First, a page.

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hyacinth

[hahy-uh-sinth] /ˈhaɪ ə sɪnθ/
noun
1.
a bulbous plant, Hyacinthus orientalis, of the lily family, widely cultivated for its cylindrical cluster of fragrant flowers in a variety of colors.
2.
any of various similar or related plants, as the grape hyacinth or the water hyacinth.
3.
a plant fabled to have sprung from the blood of Hyacinthus and variously identified as iris, gladiolus, larkspur, etc.
4.
Mineralogy. a reddish-orange zircon.
5.
a gem of the ancients, held to be the amethyst or sapphire.
Also called jacinth for defs 3–5.
Origin
1545-1555
1545-55; < Latin hyacinthus < Greek hyákinthos blue larkspur, also a gem of blue color; cf. jacinth
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Based on the Random House Dictionary, © Random House, Inc. 2014.
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Examples for hyacinth
  • Caiman continues to house scientific teams, and guests can participate in jaguar and hyacinth macaw research projects.
  • hyacinth bean is an important food, forage, and medicinal plant.
  • hyacinth systems can be used to advantage in correcting algal bloom problems in oxidation ponds.
British Dictionary definitions for hyacinth

hyacinth

/ˈhaɪəsɪnθ/
noun
1.
any liliaceous plant of the Mediterranean genus Hyacinthus, esp any cultivated variety of H. orientalis, having a thick flower stalk bearing white, blue, or pink fragrant flowers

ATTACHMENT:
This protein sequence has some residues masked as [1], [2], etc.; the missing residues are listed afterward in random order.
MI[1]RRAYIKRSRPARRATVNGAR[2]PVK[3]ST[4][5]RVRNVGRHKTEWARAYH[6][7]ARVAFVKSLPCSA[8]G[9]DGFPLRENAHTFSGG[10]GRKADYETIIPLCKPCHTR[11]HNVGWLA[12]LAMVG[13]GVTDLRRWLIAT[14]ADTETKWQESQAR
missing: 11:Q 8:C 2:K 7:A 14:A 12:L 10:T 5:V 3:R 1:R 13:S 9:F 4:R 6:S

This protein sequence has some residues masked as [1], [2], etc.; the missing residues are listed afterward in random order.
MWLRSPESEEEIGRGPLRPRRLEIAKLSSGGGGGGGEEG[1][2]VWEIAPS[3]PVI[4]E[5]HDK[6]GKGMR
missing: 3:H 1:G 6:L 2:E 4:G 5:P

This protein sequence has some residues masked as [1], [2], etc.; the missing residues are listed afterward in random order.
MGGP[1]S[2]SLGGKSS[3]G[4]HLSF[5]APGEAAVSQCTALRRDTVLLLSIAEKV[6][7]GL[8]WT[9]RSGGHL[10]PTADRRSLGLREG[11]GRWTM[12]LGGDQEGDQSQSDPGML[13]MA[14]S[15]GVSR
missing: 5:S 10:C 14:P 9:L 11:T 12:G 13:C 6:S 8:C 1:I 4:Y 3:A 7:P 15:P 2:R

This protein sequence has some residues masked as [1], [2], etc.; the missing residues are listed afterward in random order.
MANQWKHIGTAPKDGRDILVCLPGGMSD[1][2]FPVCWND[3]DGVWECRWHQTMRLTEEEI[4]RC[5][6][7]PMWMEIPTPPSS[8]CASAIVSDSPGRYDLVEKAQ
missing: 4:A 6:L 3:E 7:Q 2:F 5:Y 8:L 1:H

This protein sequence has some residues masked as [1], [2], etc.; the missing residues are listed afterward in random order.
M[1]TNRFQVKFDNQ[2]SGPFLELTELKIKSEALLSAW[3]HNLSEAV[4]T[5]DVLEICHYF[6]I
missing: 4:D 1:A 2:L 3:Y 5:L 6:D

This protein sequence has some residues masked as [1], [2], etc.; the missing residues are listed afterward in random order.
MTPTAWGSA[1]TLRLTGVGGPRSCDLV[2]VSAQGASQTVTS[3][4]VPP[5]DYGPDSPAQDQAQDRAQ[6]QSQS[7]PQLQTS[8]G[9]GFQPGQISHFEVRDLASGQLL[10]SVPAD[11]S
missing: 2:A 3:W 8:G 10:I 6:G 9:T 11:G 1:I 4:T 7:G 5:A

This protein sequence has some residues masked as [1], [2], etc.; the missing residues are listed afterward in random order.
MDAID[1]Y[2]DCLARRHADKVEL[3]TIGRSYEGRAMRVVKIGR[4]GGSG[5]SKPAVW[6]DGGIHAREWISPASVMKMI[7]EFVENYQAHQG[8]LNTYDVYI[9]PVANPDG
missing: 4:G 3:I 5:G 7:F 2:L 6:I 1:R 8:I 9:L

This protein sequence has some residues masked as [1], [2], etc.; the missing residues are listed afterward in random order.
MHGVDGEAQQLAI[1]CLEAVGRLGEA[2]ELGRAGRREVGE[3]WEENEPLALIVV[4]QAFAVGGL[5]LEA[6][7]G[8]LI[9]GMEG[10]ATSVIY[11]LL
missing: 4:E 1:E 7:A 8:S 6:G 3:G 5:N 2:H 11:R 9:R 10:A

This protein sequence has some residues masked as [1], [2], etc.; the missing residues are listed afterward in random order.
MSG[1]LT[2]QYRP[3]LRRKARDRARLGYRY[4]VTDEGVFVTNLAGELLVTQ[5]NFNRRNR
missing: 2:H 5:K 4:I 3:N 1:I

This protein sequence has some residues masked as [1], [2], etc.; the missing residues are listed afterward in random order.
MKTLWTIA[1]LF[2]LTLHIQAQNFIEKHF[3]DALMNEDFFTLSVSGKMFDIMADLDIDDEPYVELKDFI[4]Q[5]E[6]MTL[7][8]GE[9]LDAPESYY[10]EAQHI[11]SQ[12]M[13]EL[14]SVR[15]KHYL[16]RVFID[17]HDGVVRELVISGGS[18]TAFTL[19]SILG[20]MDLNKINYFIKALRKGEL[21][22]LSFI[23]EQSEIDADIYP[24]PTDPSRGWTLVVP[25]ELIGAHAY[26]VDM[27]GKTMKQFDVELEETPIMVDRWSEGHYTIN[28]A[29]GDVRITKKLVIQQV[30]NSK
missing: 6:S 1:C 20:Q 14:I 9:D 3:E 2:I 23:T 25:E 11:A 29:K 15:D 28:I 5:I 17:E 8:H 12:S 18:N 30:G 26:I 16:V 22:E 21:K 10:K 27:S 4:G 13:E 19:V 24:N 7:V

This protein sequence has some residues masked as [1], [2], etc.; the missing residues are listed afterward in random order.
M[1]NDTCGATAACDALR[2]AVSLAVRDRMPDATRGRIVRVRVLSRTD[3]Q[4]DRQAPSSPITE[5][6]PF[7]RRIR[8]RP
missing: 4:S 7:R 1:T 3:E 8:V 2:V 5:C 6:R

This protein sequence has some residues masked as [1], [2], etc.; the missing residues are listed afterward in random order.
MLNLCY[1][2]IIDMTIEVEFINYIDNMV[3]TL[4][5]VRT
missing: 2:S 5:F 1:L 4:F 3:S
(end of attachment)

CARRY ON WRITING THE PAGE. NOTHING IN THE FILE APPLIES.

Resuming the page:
2.
the flower or bulb of such a plant
3.
any similar or related plant, such as the grape hyacinth
4.
Also called jacinth. a red or reddish-brown transparent variety of the mineral zircon, used as a gemstone
5.
(Greek myth) a flower which sprang from the blood of the dead Hyacinthus
6.
  1. any of the varying colours of the hyacinth flower or stone
  2. (as modifier) hyacinth eyes
Derived Forms
hyacinthine (ˌhaɪəˈsɪnθaɪn) adjective
Word Origin
C16: from Latin hyacinthus, from Greek huakinthos
Collins English Dictionary - Complete & Unabridged 2012 Digital Edition
© William Collins Sons & Co. Ltd. 1979, 1986 © HarperCollins
Publishers 1998, 2000, 2003, 2005, 2006, 2007, 2009, 2012
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Word Origin and History for hyacinth
hyacinth
1553 in this form; earlier jacinth (1230), from Gk. hyakinthos, probably ult. from a non-I.E. Mediterranean language. Used in ancient Greece of a blue gem, perhaps sapphire, and of a purple or deep red flower, but exactly which one is unknown (gladiolus, iris, and larkspur have been suggested). Fabled to have sprouted from the blood of Hyakinthos, youth beloved by Apollo and accidentally slain by him. The flower is said to have the letters "AI" or "AIAI" on its petals. The modern use in ref. to a flowering plant genus is from 1578.
Online Etymology Dictionary, © 2010 Douglas Harper
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